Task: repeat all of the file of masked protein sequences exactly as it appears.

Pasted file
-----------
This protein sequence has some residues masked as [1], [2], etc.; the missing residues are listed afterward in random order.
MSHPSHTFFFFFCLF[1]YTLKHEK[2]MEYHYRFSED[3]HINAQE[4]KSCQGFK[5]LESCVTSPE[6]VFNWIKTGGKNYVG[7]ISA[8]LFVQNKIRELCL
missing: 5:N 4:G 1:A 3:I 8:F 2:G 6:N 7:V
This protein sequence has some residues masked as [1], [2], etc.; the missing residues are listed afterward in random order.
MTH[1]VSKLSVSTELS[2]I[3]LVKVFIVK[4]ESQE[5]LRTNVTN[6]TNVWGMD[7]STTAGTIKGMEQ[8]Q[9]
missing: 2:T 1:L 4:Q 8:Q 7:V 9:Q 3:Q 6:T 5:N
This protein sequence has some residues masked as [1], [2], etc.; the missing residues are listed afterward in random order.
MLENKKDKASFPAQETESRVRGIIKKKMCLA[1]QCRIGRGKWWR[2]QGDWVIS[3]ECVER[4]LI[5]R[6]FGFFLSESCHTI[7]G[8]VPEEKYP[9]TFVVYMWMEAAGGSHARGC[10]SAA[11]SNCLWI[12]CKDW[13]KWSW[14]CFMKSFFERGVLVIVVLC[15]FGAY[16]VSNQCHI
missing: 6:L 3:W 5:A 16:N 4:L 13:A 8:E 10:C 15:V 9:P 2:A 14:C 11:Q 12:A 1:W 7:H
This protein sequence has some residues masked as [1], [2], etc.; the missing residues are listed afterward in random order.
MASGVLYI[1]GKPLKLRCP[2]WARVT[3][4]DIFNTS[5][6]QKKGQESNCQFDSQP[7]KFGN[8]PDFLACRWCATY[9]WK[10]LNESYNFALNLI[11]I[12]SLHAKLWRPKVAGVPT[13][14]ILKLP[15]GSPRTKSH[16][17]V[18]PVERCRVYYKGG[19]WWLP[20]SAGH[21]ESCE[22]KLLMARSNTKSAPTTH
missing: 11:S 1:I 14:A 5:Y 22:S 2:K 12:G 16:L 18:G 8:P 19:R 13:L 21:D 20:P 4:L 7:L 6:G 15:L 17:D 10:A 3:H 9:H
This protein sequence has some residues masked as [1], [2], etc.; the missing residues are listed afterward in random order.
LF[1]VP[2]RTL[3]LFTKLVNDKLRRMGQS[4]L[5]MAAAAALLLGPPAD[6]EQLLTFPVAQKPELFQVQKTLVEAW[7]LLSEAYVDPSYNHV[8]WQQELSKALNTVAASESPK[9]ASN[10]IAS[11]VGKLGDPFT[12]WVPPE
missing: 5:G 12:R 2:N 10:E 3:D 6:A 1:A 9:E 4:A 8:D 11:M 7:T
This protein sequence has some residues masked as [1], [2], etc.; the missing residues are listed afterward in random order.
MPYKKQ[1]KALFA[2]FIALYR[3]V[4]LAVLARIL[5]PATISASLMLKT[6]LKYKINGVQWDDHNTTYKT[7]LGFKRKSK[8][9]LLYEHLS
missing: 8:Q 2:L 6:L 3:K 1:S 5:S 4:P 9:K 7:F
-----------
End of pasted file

This protein sequence has some residues masked as [1], [2], etc.; the missing residues are listed afterward in random order.
MSHPSHTFFFFFCLF[1]YTLKHEK[2]MEYHYRFSED[3]HINAQE[4]KSCQGFK[5]LESCVTSPE[6]VFNWIKTGGKNYVG[7]ISA[8]LFVQNKIRELCL
missing: 5:N 4:G 1:A 3:I 8:F 2:G 6:N 7:V
This protein sequence has some residues masked as [1], [2], etc.; the missing residues are listed afterward in random order.
MTH[1]VSKLSVSTELS[2]I[3]LVKVFIVK[4]ESQE[5]LRTNVTN[6]TNVWGMD[7]STTAGTIKGMEQ[8]Q[9]
missing: 2:T 1:L 4:Q 8:Q 7:V 9:Q 3:Q 6:T 5:N
This protein sequence has some residues masked as [1], [2], etc.; the missing residues are listed afterward in random order.
MLENKKDKASFPAQETESRVRGIIKKKMCLA[1]QCRIGRGKWWR[2]QGDWVIS[3]ECVER[4]LI[5]R[6]FGFFLSESCHTI[7]G[8]VPEEKYP[9]TFVVYMWMEAAGGSHARGC[10]SAA[11]SNCLWI[12]CKDW[13]KWSW[14]CFMKSFFERGVLVIVVLC[15]FGAY[16]VSNQCHI
missing: 6:L 3:W 5:A 16:N 4:L 13:A 8:E 10:C 15:V 9:P 2:A 14:C 11:Q 12:A 1:W 7:H
This protein sequence has some residues masked as [1], [2], etc.; the missing residues are listed afterward in random order.
MASGVLYI[1]GKPLKLRCP[2]WARVT[3][4]DIFNTS[5][6]QKKGQESNCQFDSQP[7]KFGN[8]PDFLACRWCATY[9]WK[10]LNESYNFALNLI[11]I[12]SLHAKLWRPKVAGVPT[13][14]ILKLP[15]GSPRTKSH[16][17]V[18]PVERCRVYYKGG[19]WWLP[20]SAGH[21]ESCE[22]KLLMARSNTKSAPTTH
missing: 11:S 1:I 14:A 5:Y 22:S 2:K 12:G 16:L 18:G 8:P 19:R 13:L 21:D 20:P 4:L 7:L 6:G 15:L 17:D 10:A 3:H 9:H
This protein sequence has some residues masked as [1], [2], etc.; the missing residues are listed afterward in random order.
LF[1]VP[2]RTL[3]LFTKLVNDKLRRMGQS[4]L[5]MAAAAALLLGPPAD[6]EQLLTFPVAQKPELFQVQKTLVEAW[7]LLSEAYVDPSYNHV[8]WQQELSKALNTVAASESPK[9]ASN[10]IAS[11]VGKLGDPFT[12]WVPPE
missing: 5:G 12:R 2:N 10:E 3:D 6:A 1:A 9:E 4:A 8:D 11:M 7:T
This protein sequence has some residues masked as [1], [2], etc.; the missing residues are listed afterward in random order.
MPYKKQ[1]KALFA[2]FIALYR[3]V[4]LAVLARIL[5]PATISASLMLKT[6]LKYKINGVQWDDHNTTYKT[7]LGFKRKSK[8][9]LLYEHLS
missing: 8:Q 2:L 6:L 3:K 1:S 5:S 4:P 9:K 7:F